Every Person Has A Story: Know the Story Know the Person

1
595
Sit down today and listen to the story of a life.

Every person you meet has a story. All stories have a beginning, middle, and end, as does life. Each day we have the wonderful opportunity to shape the lives of others and guide the direction or path they take on the journey we call life.

As I ponder back in time and think about my childhood memories, there are some people who have helped guide me along the way and made significant contributions. Many of them have no idea of the impact they have made. I have been blessed in so many ways. Unfortunately, we tend to not see the blessings at the time. They only become apparent to us once we are mature and secure enough to see beyond ourselves.

My Story Begins

My story begins in a double wide trailer home on the outskirts of Tomahawk, Wisconsin. There I lived with my mom, who was divorced and trying to raise five children. On top of that, she took take in the needy, and eventually foster, children. She showed us what true sacrifice was.

Did we have everything we wanted? No, but we had what we needed to survive. We also had trials and tribulations. But by learning to overcome them, we developed a sense of understanding and compassion, and strengthened our resolve.

When the Going Was Tough

You see, in a small town during those days, to have a divorced mother was not socially acceptable. I remember friends not being allowed to come over to my house. All over town people gossiped about the life my mom was leading. It was lonely at times, but there were individuals who chose to seek us instead of judging us. They sought to understand the story behind the person. To this day I am grateful for those people.

Even in today’s world so many people rush to judgment instead of seeking to first understand. Not everyone can afford to look “normal.” My mom could only afford so much, and everything had to be split among all of us children. I remember trying on the nylon stretch pants and matching tops she had ordered out of the JC Penney’s catalog for our school clothes. (As well as a lot of hand me downs.)

Unfortunately, the food subsidies and the budget led to eating high carbohydrate foods. And of course, being from Wisconsin, we ate a lot of cheese. All of which my body did not respond well to. So by the time we got the clothes in the mail, mine would always not fit, no matter how hard I tried to make them.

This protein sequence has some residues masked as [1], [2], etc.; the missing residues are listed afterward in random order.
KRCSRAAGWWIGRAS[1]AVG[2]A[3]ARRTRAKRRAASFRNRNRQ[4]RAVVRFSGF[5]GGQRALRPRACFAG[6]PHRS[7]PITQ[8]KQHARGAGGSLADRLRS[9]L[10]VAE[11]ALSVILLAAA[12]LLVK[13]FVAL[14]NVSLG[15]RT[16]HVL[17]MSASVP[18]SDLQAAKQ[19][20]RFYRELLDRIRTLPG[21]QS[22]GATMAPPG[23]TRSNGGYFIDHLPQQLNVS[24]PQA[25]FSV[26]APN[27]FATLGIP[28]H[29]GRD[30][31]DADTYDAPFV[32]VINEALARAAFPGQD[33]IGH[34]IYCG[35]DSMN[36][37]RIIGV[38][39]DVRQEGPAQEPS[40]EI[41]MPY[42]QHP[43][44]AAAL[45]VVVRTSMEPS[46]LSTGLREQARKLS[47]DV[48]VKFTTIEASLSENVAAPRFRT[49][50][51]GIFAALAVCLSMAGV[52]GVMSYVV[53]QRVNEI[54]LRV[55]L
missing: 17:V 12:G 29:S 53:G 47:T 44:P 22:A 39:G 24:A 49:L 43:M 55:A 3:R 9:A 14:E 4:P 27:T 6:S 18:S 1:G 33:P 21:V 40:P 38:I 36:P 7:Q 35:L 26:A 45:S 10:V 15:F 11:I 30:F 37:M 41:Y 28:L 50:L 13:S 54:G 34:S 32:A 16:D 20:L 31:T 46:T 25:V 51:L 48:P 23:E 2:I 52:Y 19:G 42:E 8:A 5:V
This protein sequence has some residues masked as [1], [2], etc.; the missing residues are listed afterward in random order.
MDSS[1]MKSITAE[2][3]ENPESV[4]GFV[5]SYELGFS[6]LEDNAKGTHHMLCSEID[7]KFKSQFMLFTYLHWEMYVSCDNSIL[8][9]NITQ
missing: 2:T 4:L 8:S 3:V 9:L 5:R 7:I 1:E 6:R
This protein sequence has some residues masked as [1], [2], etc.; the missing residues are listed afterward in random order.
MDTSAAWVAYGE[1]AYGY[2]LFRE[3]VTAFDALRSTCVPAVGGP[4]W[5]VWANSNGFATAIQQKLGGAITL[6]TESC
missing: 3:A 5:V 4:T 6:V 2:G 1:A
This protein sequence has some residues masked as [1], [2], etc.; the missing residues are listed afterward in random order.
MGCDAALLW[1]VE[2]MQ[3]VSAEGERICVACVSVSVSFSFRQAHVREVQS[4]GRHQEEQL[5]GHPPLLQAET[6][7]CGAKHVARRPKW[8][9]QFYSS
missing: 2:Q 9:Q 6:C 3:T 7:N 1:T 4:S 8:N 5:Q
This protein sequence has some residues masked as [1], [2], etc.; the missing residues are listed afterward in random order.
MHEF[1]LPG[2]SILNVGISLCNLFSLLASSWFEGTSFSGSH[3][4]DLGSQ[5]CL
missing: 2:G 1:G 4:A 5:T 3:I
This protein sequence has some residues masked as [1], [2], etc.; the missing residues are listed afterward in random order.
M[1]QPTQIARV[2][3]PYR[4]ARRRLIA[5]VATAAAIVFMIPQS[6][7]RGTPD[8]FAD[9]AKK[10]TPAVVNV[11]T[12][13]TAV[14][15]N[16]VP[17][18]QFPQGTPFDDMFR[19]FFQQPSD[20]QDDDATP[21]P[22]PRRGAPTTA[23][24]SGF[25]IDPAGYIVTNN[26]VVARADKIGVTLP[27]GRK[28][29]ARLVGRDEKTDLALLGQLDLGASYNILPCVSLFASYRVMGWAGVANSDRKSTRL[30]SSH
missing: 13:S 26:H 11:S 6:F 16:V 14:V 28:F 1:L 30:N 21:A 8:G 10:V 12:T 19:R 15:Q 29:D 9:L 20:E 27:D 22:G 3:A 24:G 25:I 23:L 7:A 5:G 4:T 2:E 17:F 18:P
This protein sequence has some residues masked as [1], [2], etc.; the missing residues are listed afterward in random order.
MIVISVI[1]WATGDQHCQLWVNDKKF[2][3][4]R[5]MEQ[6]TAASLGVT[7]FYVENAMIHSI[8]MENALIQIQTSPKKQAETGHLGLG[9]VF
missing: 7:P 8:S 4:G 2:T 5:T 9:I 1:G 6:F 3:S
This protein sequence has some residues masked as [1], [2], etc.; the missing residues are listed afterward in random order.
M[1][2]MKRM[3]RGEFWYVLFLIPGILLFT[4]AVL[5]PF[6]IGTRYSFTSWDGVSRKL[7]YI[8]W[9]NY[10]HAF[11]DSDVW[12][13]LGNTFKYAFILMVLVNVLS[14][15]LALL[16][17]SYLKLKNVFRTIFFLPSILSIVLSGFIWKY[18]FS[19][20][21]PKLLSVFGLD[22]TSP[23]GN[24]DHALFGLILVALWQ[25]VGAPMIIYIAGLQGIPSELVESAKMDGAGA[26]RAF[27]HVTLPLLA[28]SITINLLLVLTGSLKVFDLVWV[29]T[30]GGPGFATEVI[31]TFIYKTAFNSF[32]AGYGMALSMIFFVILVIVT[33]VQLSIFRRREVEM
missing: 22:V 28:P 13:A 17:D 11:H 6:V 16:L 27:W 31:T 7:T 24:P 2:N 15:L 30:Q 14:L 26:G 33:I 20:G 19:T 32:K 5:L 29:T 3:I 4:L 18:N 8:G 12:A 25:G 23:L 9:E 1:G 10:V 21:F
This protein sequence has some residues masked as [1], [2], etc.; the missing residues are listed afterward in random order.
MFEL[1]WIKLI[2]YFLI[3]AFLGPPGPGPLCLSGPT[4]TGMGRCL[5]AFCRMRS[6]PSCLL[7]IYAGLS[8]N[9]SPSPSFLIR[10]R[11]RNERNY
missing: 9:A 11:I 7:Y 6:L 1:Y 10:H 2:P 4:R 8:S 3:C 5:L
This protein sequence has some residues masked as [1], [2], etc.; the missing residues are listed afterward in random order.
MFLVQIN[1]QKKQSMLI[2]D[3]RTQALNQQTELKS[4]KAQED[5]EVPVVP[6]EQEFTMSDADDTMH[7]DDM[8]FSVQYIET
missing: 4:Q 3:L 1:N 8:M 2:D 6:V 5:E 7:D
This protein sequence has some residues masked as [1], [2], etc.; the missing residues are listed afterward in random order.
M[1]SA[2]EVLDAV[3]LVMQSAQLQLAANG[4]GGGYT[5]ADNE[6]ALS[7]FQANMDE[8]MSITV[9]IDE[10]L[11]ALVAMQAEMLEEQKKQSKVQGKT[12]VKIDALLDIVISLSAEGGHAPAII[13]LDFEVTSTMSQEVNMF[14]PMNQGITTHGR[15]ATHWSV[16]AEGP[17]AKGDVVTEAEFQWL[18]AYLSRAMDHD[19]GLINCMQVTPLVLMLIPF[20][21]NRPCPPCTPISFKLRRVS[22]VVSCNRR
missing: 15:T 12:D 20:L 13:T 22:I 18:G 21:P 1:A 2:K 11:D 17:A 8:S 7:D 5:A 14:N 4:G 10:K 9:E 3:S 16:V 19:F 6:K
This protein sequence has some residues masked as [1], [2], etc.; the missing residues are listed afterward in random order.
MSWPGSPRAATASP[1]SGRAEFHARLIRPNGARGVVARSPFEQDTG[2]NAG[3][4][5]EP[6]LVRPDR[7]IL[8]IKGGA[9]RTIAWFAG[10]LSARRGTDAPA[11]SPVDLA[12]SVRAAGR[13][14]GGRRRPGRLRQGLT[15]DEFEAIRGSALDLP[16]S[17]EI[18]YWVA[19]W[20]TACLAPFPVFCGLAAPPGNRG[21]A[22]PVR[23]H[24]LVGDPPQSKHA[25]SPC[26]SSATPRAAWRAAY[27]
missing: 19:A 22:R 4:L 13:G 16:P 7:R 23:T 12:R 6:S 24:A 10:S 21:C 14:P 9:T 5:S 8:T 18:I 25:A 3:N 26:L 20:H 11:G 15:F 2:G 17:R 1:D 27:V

Growing Insecurity

In high school I remember the embarrassing moment where my jeans were so tight that I had butt cleavage. To make matters even worse, the shirt I was wearing, no matter how hard I tugged it down, would not cover it. The gym teacher felt sorry for me and gave me a bag of clothes to take home.

Moments like these build character, to say the least, but also add to the layering of buried insecurities that can so easily be tucked deep within. Unfortunately, these same insecurities set the framework of the story we continually tell ourselves.

Choosing to Write My Own Story

Growing up seen as “less than” could have become the backbone of my story. Intertwine that with poverty and social stigma, and my story could have become dark. But it is up to each of us to decide the path we will ultimately take.

I could have become angry, bitter, and let the embarrassment of having to use food stamps at our local store, wearing clothes that barely fit, and being ostracized by members of our community create a chapter of defeat. But I chose to rise above all of that and rewrite my own story. I chose to learn kindness from my mother, giving to those even less fortunate than we were.

Even the most humbling experiences were used to propel me to another level. They shaped me into whom I am today and instilled in me a purpose to always be kind. For it was the kindness of others when I needed it most that helped me through the moments of despair.

Helping to Write Others’ Stories

Because of what I experienced growing up, I know how it feels. I determined to treat people the opposite of the way I was treated. It became my purpose to get to know them, and understand their personal stories. In doing so, I found that by being nonjudgmental, giving back to individuals, helping them learn, grow, and be successful was where I found peace. All the knowledge that I had gained, if it was not shared, was wasted.

Read More

Previous articleGear Up to Be the Leaders in Preventive Medicine
Next articleLife Lesson: How Early Is Being Late?
mm
Kriston Reisnour RDH, BSDH, CCSH, CSOM passionately coaches dental teams on their role in today’s integrated dental/medical healthcare system. She comes highly recommended having been the Dental Program Director for the Bale/Doneen Method and her extensive experience and knowledge of the comprehensive approach to optimal care. She is a credentialed clinical sleep health educator, certified in orofacial myology, and an airway ambassador. Ms. Reisnour is an accomplished speaker, writer, owner of “Intentional Hygiene”, and dental hygienist with over 29 years of experience. Her ability to combine scientific depth and empathy is unique. As a proficient author, she is regularly featured in peer-reviewed publications. She is a member of ADHA,WSDHA, AAOSH, and can be reached at ristonRDH@comcast.net.

1 COMMENT

LEAVE A REPLY

Please enter your comment!
Please enter your name here